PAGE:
Guide to 3D printing and the law

Remember that scene from “The Fifth Element” when Leeloo is reconstituted using her DNA as a blueprint? Did you ever want your own Replicator from Star Trek? Within the last few years, hype about 3D printing has steadily grown and the stuff of Sci-Fi dreams is closer to becoming a reality. 3D printing has already allowed surgeons to partially reconstruct a person’s face and even print food! We’re not quite all the way to having our own personal Replicator, but rapid advances in 3D printing are bringing us closer every day.

These rapid advances in technology also raise interesting new legal questions.For example:

  • Does the creator of a 3D-printable file always own the file?
  • What can or can’t be done with a 3D-printable file that is owned by someone else?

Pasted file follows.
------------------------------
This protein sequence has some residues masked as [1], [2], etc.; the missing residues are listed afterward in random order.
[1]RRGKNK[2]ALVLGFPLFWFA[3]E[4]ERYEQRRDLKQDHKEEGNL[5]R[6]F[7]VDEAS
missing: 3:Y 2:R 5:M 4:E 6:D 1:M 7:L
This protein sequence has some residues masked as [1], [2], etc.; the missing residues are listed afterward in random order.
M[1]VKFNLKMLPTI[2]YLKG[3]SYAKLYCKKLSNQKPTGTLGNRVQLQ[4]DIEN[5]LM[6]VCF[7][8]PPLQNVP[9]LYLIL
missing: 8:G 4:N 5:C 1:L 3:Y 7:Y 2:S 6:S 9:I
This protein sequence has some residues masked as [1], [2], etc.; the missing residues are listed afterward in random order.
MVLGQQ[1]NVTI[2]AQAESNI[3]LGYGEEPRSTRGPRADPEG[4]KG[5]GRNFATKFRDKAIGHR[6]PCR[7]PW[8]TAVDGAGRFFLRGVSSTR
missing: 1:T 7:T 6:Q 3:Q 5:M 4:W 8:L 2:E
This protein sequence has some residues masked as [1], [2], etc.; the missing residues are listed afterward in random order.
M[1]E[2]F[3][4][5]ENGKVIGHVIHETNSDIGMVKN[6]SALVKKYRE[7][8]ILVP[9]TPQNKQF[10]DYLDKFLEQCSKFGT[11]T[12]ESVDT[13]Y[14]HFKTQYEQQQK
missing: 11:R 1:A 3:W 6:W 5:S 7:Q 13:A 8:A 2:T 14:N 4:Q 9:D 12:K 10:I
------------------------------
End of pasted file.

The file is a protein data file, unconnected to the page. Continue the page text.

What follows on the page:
• When an object is printed, who owns it?

The goal of this guide is to answer these types of questions as well as introduce you to 3D printing. In the spirit of keeping our answers short and straightforward, we have separated general intellectual property concepts and definitions into their own sections at the end of this guide so readers that want to learn more about any of the legal concepts in this guide can. If you are less familiar with copyright, trademark and patent law you might want to start by reading the sections specifically on these laws first before jumping into the rest of the guide.

Disclaimer: This guide is NOT a substitute for legal advice. A guide like this only serves to provide basic orientation and introduction to the topics discussed.


If you have any other questions regarding 3D printing and the law please don’t hesitate to contact New Media Rights via our contact form.

****Special thanks to New Media Rights Intern Christine Brekke who helped write this guide****

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